In the hottest housing markets, according to the industry
experts at HGTV and the National Association of Realtors, springing for a kitchen or bath remodel is a sure-fire investment, often returning more than 100 percent of the cost! In Baltimore, for instance, a $9,400 bathroom remodel recouped 182 percent of its cost at resale, according to Remodeling’s 2004 study. The markets in Washington, D.C., Minneapolis, Chicago, Atlanta, San Francisco and San Diego also offered triple-digit returns on a bathroom remodel. Minor kitchen remodels (average cost: $15,273) also provided returns of more than 100 percent in cities including Providence, R.I., Miami, New Orleans and, of course, San Diego, where a $17,928 investment netted $27,000 on resale.
Kitchens and baths are the areas in a home “where you can tell if money has been well spent or not,” says architect Steve Straughan, a partner in Los Angeles-based KAA Design Group. “They’re the most expensive areas of the home in terms of construction. And they’re where people spend time in their homes.”
Here are some considerations to keep in mind:
So exactly what should you improve when you redo your kitchen or bathroom? Think traditional: all-wood cabinets, commercial-look appliances, natural wood or stone floors and stone countertops. Walk-in showers have replaced whirlpool tubs as the must-have cleaning machine in bathrooms, Straughan says. His clients will “forgo the tub to have a big walk-in shower” if they don’t have room for both. “Most people don’t have time to take a bath,” Straughan points out. “So a lot of time you’re giving away all that square footage for a tub that rarely gets used.” Floor-to-ceiling steam showers are also hot (so to speak).Two key points to consider, however: First, don’t spend money remodeling the bathroom if it’s the only one you’ve got. Your money is better spent adding a second bath. Many people love “the charm of older homes,” says Long Beach, Calif., based realtor Dick Gaylord. “But a number of older homes lack a sufficient number of bathrooms. So if you’ve got a four-bedroom, one-bath home, it’s certainly going to pay to add a second bathroom.” A National Association of Realtors study by Florida State University professors G. Stacy Sirmans and David Macpherson found that adding a bathroom increased the sale price of a home by 8.7 percent, more than twice the rate for adding a bedroom.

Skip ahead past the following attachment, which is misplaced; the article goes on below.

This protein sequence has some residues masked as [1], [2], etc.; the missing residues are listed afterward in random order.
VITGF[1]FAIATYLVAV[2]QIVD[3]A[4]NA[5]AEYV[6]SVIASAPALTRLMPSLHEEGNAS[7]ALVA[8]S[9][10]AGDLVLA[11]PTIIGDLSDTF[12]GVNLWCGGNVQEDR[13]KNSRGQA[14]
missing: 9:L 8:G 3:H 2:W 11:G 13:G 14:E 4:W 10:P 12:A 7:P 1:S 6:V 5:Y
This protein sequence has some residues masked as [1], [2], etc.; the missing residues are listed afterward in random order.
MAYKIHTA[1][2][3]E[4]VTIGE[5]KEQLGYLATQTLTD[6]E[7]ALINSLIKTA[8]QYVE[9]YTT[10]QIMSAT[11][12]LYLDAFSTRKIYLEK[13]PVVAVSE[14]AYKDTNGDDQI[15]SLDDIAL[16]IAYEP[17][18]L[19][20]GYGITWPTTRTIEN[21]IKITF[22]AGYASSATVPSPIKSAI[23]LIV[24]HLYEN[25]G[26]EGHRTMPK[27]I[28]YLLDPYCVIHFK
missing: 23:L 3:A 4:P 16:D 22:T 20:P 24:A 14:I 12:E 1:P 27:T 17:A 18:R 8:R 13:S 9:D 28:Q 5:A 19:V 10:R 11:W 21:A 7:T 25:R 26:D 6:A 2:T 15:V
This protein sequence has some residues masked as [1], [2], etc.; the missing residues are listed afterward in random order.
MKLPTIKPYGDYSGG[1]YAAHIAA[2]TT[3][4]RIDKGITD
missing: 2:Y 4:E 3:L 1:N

Second, if you’re not planning to move in the near future, spend your money remodeling in a way that you’ll most enjoy. Realtor Ron Phipps recently showed a house with a kitchen that had been remodeled just two years ago. “I opened the Viking range and the original packaging was still inside,” Phipps says. The homeowners “are not cooks. The kitchen is terrific, it’s magnificent, but they don’t use it.”
In other words, you can’t measure the value you get out of your use and enjoyment of the home improvements you make. “Even if you get less than 100 percent of your money back, you’re really ahead of the game over time because you get the use of all that space,” says Sal Alfano.
If you’re ready to invest in your home and your lifestyle with a kitchen remodel in Oakwood or a bathroom renovation in Centerville, let the Dayton Ohio remodeling company of Spectrum Contracting give you a complimentary evaluation and suggestions on how to get started today.
About Spectrum Contracting: A second generation home builder, Spectrum Contracting has over 30 years experience in custom home building, home remodeling, historic renovations, and fire and water restoration. For a complimentary consultation on your next home renovation, email Scott or call 937.477.7325.